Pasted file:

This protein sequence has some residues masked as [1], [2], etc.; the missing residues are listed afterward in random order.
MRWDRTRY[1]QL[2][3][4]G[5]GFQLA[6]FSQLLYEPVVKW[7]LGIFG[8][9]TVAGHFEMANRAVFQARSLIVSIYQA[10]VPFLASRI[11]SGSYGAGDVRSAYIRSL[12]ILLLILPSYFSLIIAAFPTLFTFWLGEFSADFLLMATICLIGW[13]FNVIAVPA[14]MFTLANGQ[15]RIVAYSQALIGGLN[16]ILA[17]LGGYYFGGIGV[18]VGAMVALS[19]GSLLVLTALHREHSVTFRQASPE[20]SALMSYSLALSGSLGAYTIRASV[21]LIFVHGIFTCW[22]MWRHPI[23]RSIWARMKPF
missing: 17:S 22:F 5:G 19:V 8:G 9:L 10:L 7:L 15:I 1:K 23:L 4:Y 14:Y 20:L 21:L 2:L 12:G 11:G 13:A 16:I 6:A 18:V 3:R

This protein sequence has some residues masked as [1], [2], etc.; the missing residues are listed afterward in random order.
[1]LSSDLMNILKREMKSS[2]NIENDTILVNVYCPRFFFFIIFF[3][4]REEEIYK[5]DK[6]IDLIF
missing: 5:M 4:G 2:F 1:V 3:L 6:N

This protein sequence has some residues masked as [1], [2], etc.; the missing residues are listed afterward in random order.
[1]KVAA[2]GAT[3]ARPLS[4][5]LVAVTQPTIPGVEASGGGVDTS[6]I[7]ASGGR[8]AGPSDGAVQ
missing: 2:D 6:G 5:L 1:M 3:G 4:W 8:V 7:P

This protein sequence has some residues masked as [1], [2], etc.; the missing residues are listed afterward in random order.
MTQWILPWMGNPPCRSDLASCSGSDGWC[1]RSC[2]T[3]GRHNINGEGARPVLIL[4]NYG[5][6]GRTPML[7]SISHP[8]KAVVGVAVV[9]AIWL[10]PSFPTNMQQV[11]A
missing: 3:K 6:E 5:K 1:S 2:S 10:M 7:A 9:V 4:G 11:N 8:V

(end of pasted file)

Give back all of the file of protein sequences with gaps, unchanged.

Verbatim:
This protein sequence has some residues masked as [1], [2], etc.; the missing residues are listed afterward in random order.
MRWDRTRY[1]QL[2][3][4]G[5]GFQLA[6]FSQLLYEPVVKW[7]LGIFG[8][9]TVAGHFEMANRAVFQARSLIVSIYQA[10]VPFLASRI[11]SGSYGAGDVRSAYIRSL[12]ILLLILPSYFSLIIAAFPTLFTFWLGEFSADFLLMATICLIGW[13]FNVIAVPA[14]MFTLANGQ[15]RIVAYSQALIGGLN[16]ILA[17]LGGYYFGGIGV[18]VGAMVALS[19]GSLLVLTALHREHSVTFRQASPE[20]SALMSYSLALSGSLGAYTIRASV[21]LIFVHGIFTCW[22]MWRHPI[23]RSIWARMKPF
missing: 17:S 22:F 5:G 19:V 8:G 9:L 10:L 7:L 15:I 1:K 23:L 4:Y 14:Y 20:L 21:L 2:L 12:G 11:G 13:A 16:I 6:A 18:V 3:R

This protein sequence has some residues masked as [1], [2], etc.; the missing residues are listed afterward in random order.
[1]LSSDLMNILKREMKSS[2]NIENDTILVNVYCPRFFFFIIFF[3][4]REEEIYK[5]DK[6]IDLIF
missing: 5:M 4:G 2:F 1:V 3:L 6:N

This protein sequence has some residues masked as [1], [2], etc.; the missing residues are listed afterward in random order.
[1]KVAA[2]GAT[3]ARPLS[4][5]LVAVTQPTIPGVEASGGGVDTS[6]I[7]ASGGR[8]AGPSDGAVQ
missing: 2:D 6:G 5:L 1:M 3:G 4:W 8:V 7:P

This protein sequence has some residues masked as [1], [2], etc.; the missing residues are listed afterward in random order.
MTQWILPWMGNPPCRSDLASCSGSDGWC[1]RSC[2]T[3]GRHNINGEGARPVLIL[4]NYG[5][6]GRTPML[7]SISHP[8]KAVVGVAVV[9]AIWL[10]PSFPTNMQQV[11]A
missing: 3:K 6:E 5:K 1:S 2:S 10:M 7:A 9:V 4:G 11:N 8:V